Photo credit: Gript

“I wouldn’t let him run a bath”: Senator slams Health Minister Donnelly

“I wouldn’t let him run a bath.”

That’s what Independent Senator Sharon Keogan said on Tuesday of Health Minister Stephen Donnelly amid spiralling hospital waiting times.

Minister Donnelly issued a stark warning of a “perfect storm” this week for the HSE, saying that the already-strained health service is facing even further A&E pressure in the near future. The Irish Nurses and Midwives Organisation (INMO) claims that emergency departments are experiencing the worst hospital overcrowding since records began.

The HSE alleges that although an increase in respiratory illnesses such as RSV, flu and Covid-19 was anticipated during winter, as happens every year, this surge came earlier than expected, leading to unprecedented strain on facilities.

The crisis has reportedly become so intense nationally, particularly in University Hospital Limerick, that the HSE is urging patients not to check into emergency departments unless all other alternatives have been considered.

Speaking on the situation last night at Beaumont Hospital, Minister Donelly said that delays in emergency admission were “not acceptable” and “never acceptable.”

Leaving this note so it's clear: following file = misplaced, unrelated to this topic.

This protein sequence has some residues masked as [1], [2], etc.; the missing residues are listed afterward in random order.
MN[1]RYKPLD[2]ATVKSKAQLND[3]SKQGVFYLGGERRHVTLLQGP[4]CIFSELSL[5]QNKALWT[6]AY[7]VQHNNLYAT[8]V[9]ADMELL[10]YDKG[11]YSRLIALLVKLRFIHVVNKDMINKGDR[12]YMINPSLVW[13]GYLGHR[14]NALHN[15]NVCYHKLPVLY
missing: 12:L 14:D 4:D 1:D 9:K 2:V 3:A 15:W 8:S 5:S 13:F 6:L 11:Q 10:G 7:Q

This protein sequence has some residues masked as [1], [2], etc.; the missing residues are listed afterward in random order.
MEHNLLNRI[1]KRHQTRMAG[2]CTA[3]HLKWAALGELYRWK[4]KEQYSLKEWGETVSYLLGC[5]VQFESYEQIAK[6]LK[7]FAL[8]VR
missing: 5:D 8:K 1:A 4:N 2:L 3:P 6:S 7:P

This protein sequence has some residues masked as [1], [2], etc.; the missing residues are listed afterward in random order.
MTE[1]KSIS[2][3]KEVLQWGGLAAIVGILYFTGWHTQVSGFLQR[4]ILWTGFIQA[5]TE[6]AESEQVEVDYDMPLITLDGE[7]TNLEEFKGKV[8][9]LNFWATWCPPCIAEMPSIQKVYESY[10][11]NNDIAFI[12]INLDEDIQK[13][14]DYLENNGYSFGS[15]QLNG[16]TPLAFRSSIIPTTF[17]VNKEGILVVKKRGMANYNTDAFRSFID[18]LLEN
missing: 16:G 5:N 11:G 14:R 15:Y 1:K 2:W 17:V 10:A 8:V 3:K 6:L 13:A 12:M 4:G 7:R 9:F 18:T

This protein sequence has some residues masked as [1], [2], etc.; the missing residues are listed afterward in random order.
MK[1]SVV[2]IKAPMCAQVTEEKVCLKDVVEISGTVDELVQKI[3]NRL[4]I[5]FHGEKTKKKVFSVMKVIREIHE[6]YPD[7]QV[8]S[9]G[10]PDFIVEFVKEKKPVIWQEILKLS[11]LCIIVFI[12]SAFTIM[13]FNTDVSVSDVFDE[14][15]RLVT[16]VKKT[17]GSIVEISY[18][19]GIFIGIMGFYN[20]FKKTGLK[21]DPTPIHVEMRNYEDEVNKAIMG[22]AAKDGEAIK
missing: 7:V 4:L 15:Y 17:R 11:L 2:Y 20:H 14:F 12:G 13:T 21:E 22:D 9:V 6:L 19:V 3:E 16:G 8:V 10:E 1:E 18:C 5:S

However, Senator Sharon Keogan responded to the Minister’s comments on social media, tweeting that she “wouldn’t let him run a bath.”

“He should have been replaced in the reshuffle,” the Independent Senator said.

“He did nothing but flute around for 2.5 years on ‘fluffy issues’ instead of dealing with management, recruitment & improvement of services.”

The Senator included the hashtag #TrolleyWatch, referring to the high number of patients on trolleys for lack of beds, particularly at University Hospital Limerick.

Reportedly, patients at that hospital are on trolleys which are being “crammed together,” in a crisis of “chronic and persistent overcrowding in the emergency department,” which has been ongoing since at least 2009.

According to INMO, a record 931 admitted patients are currently waiting for a hospital bed nationally – 171 cases higher than the previous overcrowding record of 760 cases in mid December.

Of the 931 patients on trolleys, 767 of these are in emergency departments.

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